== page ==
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Polycystic Ovary Syndrome

(PCOS; Stein Leventhal Syndrome; Polyfollicular Ovarian Appearance; Hyperandrogenic Anovulation; Polycystic Ovarian Disease; PCO; PCOD)
  • Definition

    Polycystic ovary syndrome (PCOS) is a chronic endocrine disorder in women. With PCOS, the ovaries make the follicles, but the eggs do not mature or leave the ovary. The immature follicles can turn into fluid-filled sacs called cysts .
    Ovary and Fallopian Tube
    Ovarian Cyst
    Copyright © Nucleus Medical Media, Inc.
  • Causes

    The cause is not exactly known. Genes may play a role. The problem appears related to insulin resistance that creates high levels of insulin. These high insulin levels cause too much androgen from the ovaries. This prevents ovulation and leads to enlarged, polycystic ovaries. Excess androgen is also associated with:
    • Hirsutism —undesired hair growth on face and body
    • Insulin resistance
    • Acne
  • Risk Factors

    Factors that may increase your chances of developing PCOS include:
    • Family members with PCOS
    • Irregular menstrual cycles
    • Obesity
    • Sedentary lifestyle
  • Symptoms

    Some women may not have symptoms. In others, they may appear between the ages of 15-30 years. In women who have symptoms, PCOS may cause:
    • Infertility
    • Amenorrhea —irregular menstrual periods or no menstrual period
    • Obesity
    • Dark patches of skin on neck, groin, and arm pit
    • Hair loss
    Women with PCOS are also at increased risk for:
  • Diagnosis

    The doctor will ask about your symptoms and medical history. A physical exam will be done. An ultrasound may be done to look for multiple cysts on the ovaries.
    Urine and blood tests may be done to look for potential causes or check for pregnancy.
  • Treatment

    Treatment differs according to whether you want to conceive or not. The goal of treatment is to target the underlying insulin resistance that accompanies PCOS diagnosis.
    Other treatment steps may include:
    • Managing symptoms
    • Weight loss if overweight
    • Healthy eating
    • Exercise
    • Medications to improve insulin resistance, glucose intolerance, and prediabetes management
    • Oral contraceptive
    • Inducing ovulation (if you want to get pregnant)
      • Metformin or clomiphene citrate
      • Advanced reproductive technologies
    • Preventing complications
    • Anti-androgenic medications for blocking future hirsutism (unwanted hair growth)
    Hormonal Therapy
    Birth control pills regulate periods. Also, by causing the uterine lining to shed regularly, they reduce the risk of overgrowth or cancer. They also control abnormal hair growth and acne by suppressing androgen. Fertility drugs may be given instead to stimulate ovulation in women who want to become pregnant.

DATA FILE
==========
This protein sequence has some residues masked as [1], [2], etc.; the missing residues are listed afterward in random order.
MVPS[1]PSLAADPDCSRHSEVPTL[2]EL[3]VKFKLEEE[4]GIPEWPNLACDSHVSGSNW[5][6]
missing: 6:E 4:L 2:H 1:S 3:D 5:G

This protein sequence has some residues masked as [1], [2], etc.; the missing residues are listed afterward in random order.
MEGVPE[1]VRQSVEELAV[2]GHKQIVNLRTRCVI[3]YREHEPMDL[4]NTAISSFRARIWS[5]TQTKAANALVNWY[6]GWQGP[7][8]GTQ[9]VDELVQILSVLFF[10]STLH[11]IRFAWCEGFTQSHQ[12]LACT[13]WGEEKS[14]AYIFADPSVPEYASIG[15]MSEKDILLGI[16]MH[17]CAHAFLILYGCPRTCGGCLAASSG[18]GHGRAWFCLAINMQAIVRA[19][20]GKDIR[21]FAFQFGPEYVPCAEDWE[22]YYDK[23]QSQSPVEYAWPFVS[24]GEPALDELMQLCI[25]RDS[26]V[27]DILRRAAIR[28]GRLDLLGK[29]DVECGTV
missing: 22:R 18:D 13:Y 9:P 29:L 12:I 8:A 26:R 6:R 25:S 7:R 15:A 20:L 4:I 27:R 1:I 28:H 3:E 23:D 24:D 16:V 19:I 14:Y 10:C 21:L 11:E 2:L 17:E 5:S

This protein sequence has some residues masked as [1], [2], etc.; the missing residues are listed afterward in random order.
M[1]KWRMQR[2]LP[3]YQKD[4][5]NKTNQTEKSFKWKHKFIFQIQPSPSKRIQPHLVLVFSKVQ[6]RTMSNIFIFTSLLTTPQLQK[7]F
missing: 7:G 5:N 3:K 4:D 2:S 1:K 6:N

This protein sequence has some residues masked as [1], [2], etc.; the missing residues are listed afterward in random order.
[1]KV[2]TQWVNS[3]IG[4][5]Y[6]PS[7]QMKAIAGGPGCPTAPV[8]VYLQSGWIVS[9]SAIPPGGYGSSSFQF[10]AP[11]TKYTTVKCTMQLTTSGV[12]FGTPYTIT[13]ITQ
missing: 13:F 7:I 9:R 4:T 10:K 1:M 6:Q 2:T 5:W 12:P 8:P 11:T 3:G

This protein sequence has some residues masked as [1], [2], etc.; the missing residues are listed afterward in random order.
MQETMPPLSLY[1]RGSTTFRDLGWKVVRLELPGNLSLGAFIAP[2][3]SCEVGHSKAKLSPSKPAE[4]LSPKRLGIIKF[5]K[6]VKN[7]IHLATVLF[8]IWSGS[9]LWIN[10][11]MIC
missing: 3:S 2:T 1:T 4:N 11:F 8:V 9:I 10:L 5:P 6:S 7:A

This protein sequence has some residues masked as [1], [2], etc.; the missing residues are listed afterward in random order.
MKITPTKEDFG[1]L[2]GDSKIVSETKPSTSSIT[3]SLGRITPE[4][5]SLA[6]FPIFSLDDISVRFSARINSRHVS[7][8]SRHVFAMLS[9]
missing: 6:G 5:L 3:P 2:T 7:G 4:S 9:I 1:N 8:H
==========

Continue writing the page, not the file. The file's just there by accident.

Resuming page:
• Prevention

    There are no current guidelines to prevent PCOS.
  • RESOURCES

    The American Congress of Obstetricians and Gynecologists http://www.acog.org

    Polycystic Ovarian Syndrome Association http://www.pcosupport.org

    CANADIAN RESOURCES

    The Society of Obstetricians and Gynaecologists of Canada http://www.sogc.org

    Women's Health Matters http://www.womenshealthmatters.ca

    References

    ACOG Committee on Practice Bulletins--Gynecology. ACOG Practice Bulletin No. 108: Polycystic ovary syndrome. Obstet Gynecol . 2009;114(4):936-949.

    Baillargeon JP. Use of insulin sensitizers in polycystic ovarian syndrome. Curr Opin Invetig Drugs . 2005:6:1012-1022.

    Polycystic ovary syndrome. American Academy of Family Physicians website. Available at: http://familydoctor.org/familydoctor/en/diseases-conditions/polycystic-ovary-syndrome.html. Updated August 2010. Accessed July 26, 2013.

    Polycystic ovary syndrome. EBSCO DynaMed website. Available at: http://www.ebscohost.com/dynamed/what. Updated June 17, 2013. Accessed July 26, 2013.

    Polycystic ovary syndrome (PCOS). The Endocrine Society Hormone Health Network website. Available at: http://www.hormone.org/diseases-and-conditions/womens-health/polycystic-ovary-syndrome. Reviewed May 2013. Accessed July 26, 2013.

    Stadmauer L, Oehninger S. Management of infertility in women with polycystic ovary syndrome: a practical guide. Treat Endocrinology . 2005;4:279-292.

    Stout DL, Fugate SE. Thiazolidinediones for treatment of polycystic ovary syndrome. Pharmacotherapy . 2005;25:244-252.

    Vibikova J, Cibula D. Combined oral contraceptives in the treatment of polycystic ovary syndrome. Hum Reprod Update . 2005;11: 277-291.

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